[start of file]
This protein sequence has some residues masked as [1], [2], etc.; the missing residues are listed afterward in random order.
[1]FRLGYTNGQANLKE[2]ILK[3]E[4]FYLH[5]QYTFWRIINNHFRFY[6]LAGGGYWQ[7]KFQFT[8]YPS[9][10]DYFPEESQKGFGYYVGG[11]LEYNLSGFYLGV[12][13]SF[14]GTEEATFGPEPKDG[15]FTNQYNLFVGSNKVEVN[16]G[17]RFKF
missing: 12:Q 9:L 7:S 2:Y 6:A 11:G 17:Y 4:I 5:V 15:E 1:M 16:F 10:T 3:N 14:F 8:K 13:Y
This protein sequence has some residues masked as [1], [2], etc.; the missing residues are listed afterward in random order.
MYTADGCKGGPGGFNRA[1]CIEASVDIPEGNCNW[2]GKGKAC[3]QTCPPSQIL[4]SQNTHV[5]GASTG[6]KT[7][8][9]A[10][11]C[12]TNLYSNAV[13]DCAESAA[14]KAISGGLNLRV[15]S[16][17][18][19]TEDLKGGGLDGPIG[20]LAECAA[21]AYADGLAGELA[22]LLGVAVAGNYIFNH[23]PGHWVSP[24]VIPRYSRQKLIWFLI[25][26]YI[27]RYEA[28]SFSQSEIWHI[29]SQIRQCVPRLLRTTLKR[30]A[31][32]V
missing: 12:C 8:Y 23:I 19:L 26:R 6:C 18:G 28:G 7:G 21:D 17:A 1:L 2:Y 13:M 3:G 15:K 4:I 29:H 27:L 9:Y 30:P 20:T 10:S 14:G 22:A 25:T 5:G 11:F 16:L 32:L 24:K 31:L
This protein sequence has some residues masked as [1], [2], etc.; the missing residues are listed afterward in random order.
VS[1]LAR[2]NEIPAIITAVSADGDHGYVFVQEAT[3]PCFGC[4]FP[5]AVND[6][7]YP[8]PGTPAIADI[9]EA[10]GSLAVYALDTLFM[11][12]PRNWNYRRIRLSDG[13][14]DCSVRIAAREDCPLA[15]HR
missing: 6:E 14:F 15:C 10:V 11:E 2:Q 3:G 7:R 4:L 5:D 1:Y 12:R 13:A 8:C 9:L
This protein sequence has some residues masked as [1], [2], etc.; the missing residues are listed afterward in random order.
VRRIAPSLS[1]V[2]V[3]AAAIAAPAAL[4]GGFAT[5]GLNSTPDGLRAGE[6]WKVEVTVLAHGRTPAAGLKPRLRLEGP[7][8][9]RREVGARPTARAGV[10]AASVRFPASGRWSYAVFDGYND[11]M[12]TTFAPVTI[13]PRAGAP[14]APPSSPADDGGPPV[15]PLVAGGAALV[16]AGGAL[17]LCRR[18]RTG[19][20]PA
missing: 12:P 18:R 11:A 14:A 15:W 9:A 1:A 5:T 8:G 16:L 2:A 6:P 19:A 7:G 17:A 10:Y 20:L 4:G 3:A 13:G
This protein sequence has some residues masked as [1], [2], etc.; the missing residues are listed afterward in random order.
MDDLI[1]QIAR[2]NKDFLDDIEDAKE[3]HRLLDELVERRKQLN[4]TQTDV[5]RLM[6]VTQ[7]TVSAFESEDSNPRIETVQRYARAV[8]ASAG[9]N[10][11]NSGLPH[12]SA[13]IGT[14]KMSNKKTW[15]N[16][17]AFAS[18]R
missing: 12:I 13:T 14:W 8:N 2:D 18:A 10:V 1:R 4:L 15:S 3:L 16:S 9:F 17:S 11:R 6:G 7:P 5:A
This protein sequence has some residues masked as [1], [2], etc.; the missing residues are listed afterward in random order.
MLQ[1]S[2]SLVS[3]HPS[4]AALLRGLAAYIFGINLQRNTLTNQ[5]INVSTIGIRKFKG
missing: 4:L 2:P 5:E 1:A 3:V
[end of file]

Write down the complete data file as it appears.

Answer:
This protein sequence has some residues masked as [1], [2], etc.; the missing residues are listed afterward in random order.
[1]FRLGYTNGQANLKE[2]ILK[3]E[4]FYLH[5]QYTFWRIINNHFRFY[6]LAGGGYWQ[7]KFQFT[8]YPS[9][10]DYFPEESQKGFGYYVGG[11]LEYNLSGFYLGV[12][13]SF[14]GTEEATFGPEPKDG[15]FTNQYNLFVGSNKVEVN[16]G[17]RFKF
missing: 12:Q 9:L 7:S 2:Y 6:A 11:G 17:Y 4:I 5:V 15:E 1:M 16:F 10:T 3:N 14:F 8:K 13:Y
This protein sequence has some residues masked as [1], [2], etc.; the missing residues are listed afterward in random order.
MYTADGCKGGPGGFNRA[1]CIEASVDIPEGNCNW[2]GKGKAC[3]QTCPPSQIL[4]SQNTHV[5]GASTG[6]KT[7][8][9]A[10][11]C[12]TNLYSNAV[13]DCAESAA[14]KAISGGLNLRV[15]S[16][17][18][19]TEDLKGGGLDGPIG[20]LAECAA[21]AYADGLAGELA[22]LLGVAVAGNYIFNH[23]PGHWVSP[24]VIPRYSRQKLIWFLI[25][26]YI[27]RYEA[28]SFSQSEIWHI[29]SQIRQCVPRLLRTTLKR[30]A[31][32]V
missing: 12:C 8:Y 23:I 19:L 26:R 6:C 18:G 28:G 7:G 21:D 17:A 1:L 2:Y 13:M 3:G 15:K 4:I 29:H 27:L 9:Y 30:P 20:T 10:S 14:G 22:A 25:T 5:G 11:F 16:L 32:L 24:K 31:L
This protein sequence has some residues masked as [1], [2], etc.; the missing residues are listed afterward in random order.
VS[1]LAR[2]NEIPAIITAVSADGDHGYVFVQEAT[3]PCFGC[4]FP[5]AVND[6][7]YP[8]PGTPAIADI[9]EA[10]GSLAVYALDTLFM[11][12]PRNWNYRRIRLSDG[13][14]DCSVRIAAREDCPLA[15]HR
missing: 6:E 14:F 15:C 10:V 11:E 2:Q 3:G 7:R 4:L 5:D 1:Y 12:R 13:A 8:C 9:L
This protein sequence has some residues masked as [1], [2], etc.; the missing residues are listed afterward in random order.
VRRIAPSLS[1]V[2]V[3]AAAIAAPAAL[4]GGFAT[5]GLNSTPDGLRAGE[6]WKVEVTVLAHGRTPAAGLKPRLRLEGP[7][8][9]RREVGARPTARAGV[10]AASVRFPASGRWSYAVFDGYND[11]M[12]TTFAPVTI[13]PRAGAP[14]APPSSPADDGGPPV[15]PLVAGGAALV[16]AGGAL[17]LCRR[18]RTG[19][20]PA
missing: 12:P 18:R 11:A 14:A 15:W 9:A 1:A 5:T 8:G 16:L 2:A 6:P 19:A 7:G 17:A 10:Y 20:L 4:G 3:A 13:G
This protein sequence has some residues masked as [1], [2], etc.; the missing residues are listed afterward in random order.
MDDLI[1]QIAR[2]NKDFLDDIEDAKE[3]HRLLDELVERRKQLN[4]TQTDV[5]RLM[6]VTQ[7]TVSAFESEDSNPRIETVQRYARAV[8]ASAG[9]N[10][11]NSGLPH[12]SA[13]IGT[14]KMSNKKTW[15]N[16][17]AFAS[18]R
missing: 12:I 13:T 14:W 8:N 2:D 18:A 10:V 1:R 4:L 15:S 3:L 16:S 9:F 17:S 11:R 6:G 7:P 5:A
This protein sequence has some residues masked as [1], [2], etc.; the missing residues are listed afterward in random order.
MLQ[1]S[2]SLVS[3]HPS[4]AALLRGLAAYIFGINLQRNTLTNQ[5]INVSTIGIRKFKG
missing: 4:L 2:P 5:E 1:A 3:V